Graham Hart takes a look at the issues surrounding school trips and some of the organisations dedicated to ensuring they are safe and offer value.
In one week at my daughter's school they were collecting money for two outings: a pound;2 donation for a bus journey to the local arts centre and pound;440 for a two-week rugby coaching extravaganza in South Africa, with safari and Sun City included. School trips have come a long way. Happily, my daughter doesn't like rugby.
Visitors to the Education Show can go to more than 25 stands relating to the business of school trips, ranging from travel agencies and consultants to pressure groups and individual attractions. They will be encouraged to spend - but what will be the key issues?
Safety, in every respect, is always going to be the top priority. Claire Nichols, of PGL Travel, explains: "Our customers, both teachers and parents, have an expectation of, and a right to, the very highest levels of care. Standards have risen so much."
PGL Travel has close links with local education authority advisers through the inspection process. Ms Nichols says: "It is all about providing schools with exactly what they want from a trip." PGL's stand will feature their new centre in Chantilly, France, where school parties can enjoy a mix of foreign language, culture, geography - and Euro Disney.
World Challenge Expeditions, specialist providers of trips to remote and developing countries, is another company that works hand in hand with education, and will be promoting its new interactive website (www The Field Studies Council also demonstrates a strong commitment to professional training for teachers and others involved in education. In the context of school trips, the FSC believes that key skills and competencies are important, especially for vocational qualifications. "Problem solving, team and group working, leadership, time management - they can all be a part of the experience," says Anthony Thomas, the FSC chief executive.
The FSC is focused on the post-16 education changes. The new sixth form examinations will provide fresh opportunities for out-of-school activities but they will also increase pressure on staff and resources. There is no simple answer to this conundrum, so schools and field study centres are having to wait for developments.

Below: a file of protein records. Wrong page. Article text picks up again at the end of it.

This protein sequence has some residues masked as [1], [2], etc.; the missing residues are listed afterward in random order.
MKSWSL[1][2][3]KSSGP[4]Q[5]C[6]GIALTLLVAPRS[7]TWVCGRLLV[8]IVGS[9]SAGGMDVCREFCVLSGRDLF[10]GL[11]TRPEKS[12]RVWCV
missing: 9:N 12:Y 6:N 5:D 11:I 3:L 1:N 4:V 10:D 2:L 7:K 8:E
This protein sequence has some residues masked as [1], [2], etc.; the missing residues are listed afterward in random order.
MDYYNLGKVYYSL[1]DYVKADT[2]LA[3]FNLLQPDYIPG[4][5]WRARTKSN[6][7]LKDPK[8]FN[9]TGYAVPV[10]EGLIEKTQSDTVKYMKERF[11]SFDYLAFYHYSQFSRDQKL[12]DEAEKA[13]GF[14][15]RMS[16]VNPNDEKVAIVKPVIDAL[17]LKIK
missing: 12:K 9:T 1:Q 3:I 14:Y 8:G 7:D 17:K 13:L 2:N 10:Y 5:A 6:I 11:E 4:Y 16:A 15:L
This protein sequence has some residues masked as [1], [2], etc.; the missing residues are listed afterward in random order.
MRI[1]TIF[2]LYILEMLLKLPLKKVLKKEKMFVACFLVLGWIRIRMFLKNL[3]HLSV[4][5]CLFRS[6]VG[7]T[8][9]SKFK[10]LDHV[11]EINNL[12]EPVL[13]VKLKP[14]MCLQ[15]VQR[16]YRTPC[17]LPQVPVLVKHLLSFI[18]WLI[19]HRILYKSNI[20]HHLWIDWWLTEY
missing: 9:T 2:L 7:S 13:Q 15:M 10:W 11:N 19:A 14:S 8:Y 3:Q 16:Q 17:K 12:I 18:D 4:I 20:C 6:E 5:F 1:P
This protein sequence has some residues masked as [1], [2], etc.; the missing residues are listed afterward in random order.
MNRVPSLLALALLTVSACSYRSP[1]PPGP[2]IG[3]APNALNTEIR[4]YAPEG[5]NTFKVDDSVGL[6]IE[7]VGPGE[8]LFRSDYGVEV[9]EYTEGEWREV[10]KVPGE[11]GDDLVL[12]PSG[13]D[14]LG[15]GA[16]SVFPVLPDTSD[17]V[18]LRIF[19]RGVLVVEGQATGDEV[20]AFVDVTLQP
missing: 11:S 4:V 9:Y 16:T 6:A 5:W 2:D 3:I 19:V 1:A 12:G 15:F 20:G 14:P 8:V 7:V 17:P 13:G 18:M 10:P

Opportunities for educational visits should improve in the near future. As David Anderson, one-time government adviser and currently education director of the Victoria ad Albert Museum, explains: "At present we see the carrot approach at work. Museums, galleries and others are being tempted by funding opportunities. One recent change saw the freeing up of National Lottery rules so that services can be funded in addition to capital projects. All this means that attractions are thinking very carefully about exactly what they can offer.
"But if progress is not rapid enough," he warns, "expect the stick approach."
In this year of the Millennium Dome there has been a greater general awareness of school trips. The Dome has, quite rightly, been challenged about its purpose. Should we compare it with the Festival of Britain or Disney World? The language of business has been applied: we have been told that "managing expectations" and "assessing added value" are key issues. Education has been doing these things for years, just not using the same language.
One aspect of added value that teachers consistently request is pre-visit materials in order to maximise value from school trips. The absence of such resources has been one major criticism - of many - about the Millennium Dome. Stealing a march on its near rival, Tower Bridge takes pride in its cross-curricular key stage 2 resource pack for teachers and photocopiable worksheets.
Attractions run by the Merlin Entertainments Group, which include the York Dungeon, Sea Life Centres (all over Europe) and the Wedgwood Story at Stoke-on-Trent, Staffordshire, will also be displaying new materials at the show to make school trips easier and more focused. Some link maths with marine life and include teachers' notes, task sheets that can be used as a stand-alone resource or to back up a Sea Life Centre visit, and a board game.
The three attractions that make up the Manchester Museums and Galleries Project are also trying to provide a dedicated service to schools. Manchester has emerged stronger than ever from the devastation caused by the IRA bombing in 1996. With pound;60 million invested, the Manchester City Art Gallery, Manchester Museum and the Museum of Science and Industry have each worked hard on new educational facilities. Their stand at the Education Show should be a showcase for best practice.
Field Studies Council stand SJ47
Manchester Museums and
Galleries Project stand SJ15
Merlin Entertainments stand SJ60
PGL Travel stand SJ27
Tower Bridge Experience stand SJ20
World Challenge Expeditions stand SJ22